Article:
The final package of new credit card rules went into effect Sunday. The latest rules limit late payment fees and other penalties. This completes a major overhaul of the credit card industry that was set into motion by the Credit Card Accountability, Responsibility and Disclosure (CARD) Act of 2009. One of the newest federal laws cuts late payment fees to an average of $25. Over the past year as new credit card rules have been rolled out, credit card companies have been dramatically increasing interest rates. Another rule requires them to justify those increases to federal regulators.
New rules target late penalties and interest rate hikes
The newest credit card rules enacted Aug. 22 prohibit credit card companies from charging more than $25 for late payments, end the practice of charging customers for not using their cards, and order them to reconsider interest rate increases imposed starting from Jan, 1, 2009. CNN reports that credit card companies must cut interest rates if the reasons they claim for the increases no longer apply. Federal regulators will review those reasons and enforce compliance with the law. However, the new rules give banks wiggle room to hike penalty fees higher than $25 if a cardholder is habitually late with payments or if the credit card company can prove the high fee is justified to offset the cost of late payments. Another new rule prohibits penalty fees from exceeding the minimum payment or the amount charged over the credit limit.
Credit card companies scheme to recoup lost billions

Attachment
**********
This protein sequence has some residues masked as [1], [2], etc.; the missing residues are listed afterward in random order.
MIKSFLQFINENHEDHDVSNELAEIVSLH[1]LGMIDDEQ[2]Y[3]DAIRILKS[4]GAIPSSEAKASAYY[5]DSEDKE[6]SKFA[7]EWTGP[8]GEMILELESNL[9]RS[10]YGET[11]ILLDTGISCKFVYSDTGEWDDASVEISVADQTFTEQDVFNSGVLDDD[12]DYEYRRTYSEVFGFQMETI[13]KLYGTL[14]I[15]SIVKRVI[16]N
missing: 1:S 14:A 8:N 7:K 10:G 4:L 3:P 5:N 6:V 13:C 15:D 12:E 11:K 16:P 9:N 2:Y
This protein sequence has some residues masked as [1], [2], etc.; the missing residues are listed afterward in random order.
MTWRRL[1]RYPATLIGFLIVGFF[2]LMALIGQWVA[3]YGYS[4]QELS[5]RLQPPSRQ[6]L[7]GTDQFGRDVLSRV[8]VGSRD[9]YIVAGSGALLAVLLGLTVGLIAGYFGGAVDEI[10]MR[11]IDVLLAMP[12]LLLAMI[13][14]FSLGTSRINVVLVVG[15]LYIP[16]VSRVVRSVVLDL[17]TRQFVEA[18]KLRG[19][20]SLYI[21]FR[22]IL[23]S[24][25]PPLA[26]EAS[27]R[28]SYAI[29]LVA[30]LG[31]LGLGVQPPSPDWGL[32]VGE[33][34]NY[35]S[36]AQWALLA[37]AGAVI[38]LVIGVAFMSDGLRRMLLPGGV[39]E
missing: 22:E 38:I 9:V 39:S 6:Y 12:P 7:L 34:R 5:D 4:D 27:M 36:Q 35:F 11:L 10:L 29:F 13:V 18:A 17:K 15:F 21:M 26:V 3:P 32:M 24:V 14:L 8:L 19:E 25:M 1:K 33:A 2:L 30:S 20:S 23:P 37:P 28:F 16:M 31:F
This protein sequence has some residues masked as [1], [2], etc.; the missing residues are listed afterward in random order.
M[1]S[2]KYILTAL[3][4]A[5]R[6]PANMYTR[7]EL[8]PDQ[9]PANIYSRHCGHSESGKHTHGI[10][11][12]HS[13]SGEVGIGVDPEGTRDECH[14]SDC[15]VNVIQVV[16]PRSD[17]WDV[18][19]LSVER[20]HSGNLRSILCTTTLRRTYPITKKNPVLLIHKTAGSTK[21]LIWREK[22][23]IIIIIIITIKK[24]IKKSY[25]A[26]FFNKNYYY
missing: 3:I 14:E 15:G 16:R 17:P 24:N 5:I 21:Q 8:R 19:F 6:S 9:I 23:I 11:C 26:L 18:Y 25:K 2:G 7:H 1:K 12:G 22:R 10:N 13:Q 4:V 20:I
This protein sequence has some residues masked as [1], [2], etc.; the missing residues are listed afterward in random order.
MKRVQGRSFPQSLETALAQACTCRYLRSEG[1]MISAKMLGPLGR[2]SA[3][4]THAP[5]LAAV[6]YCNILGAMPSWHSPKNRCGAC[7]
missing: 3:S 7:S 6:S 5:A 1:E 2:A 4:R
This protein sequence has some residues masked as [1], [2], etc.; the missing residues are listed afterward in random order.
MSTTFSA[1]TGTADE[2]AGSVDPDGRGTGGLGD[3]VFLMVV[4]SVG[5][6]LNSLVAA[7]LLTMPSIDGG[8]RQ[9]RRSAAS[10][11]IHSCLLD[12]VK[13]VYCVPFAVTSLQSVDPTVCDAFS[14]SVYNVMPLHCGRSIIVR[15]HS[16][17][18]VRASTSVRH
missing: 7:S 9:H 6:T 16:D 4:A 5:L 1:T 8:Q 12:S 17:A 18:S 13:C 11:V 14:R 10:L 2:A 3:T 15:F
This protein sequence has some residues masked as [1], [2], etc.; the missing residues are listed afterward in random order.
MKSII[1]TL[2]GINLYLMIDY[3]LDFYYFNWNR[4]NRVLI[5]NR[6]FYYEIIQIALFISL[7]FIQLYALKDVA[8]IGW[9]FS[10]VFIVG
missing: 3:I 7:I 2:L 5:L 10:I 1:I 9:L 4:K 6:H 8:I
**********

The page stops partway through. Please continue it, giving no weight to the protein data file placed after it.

The latest round of new credit card rules could subtract $3 billion a year from credit card company bottom lines. The Wall Street Journal reports card companies have already been raising fees on balance transfers and cash advances, boosting charges for overseas transactions and charging higher annual fees. Because of the new rules, credit card companies are also expected to raise monthly minimum payments due, which would enable them to increase the late payment penalty fee. Banks accustomed to reaping huge profits from penalty fees aren’t letting go easily. A credit industry executive told the Journal that before the new credit card rules, credit card companies collected about $11.4 billion in late fees. That figure is expected to drop 29 percent to about $8.1 billion.
Credit card spending rises along with interest rates
While the new credit card rules have been giving consumers some protection from excessive late fees, credit card companies have been jacking up interest rates. Another CNN report said that in the second quarter card issuers raised interest rates on existing card holders to an average of 14.7 percent — up from 13.1 percent a year ago. The current spread between the average credit card interest rate and the prime rate is 11.45 percentage points — the widest it has been in 22 years, according to Synovate market research arm of Aegis Group. Synovate also said that credit card spending reached the second-highest level ever in the second quarter.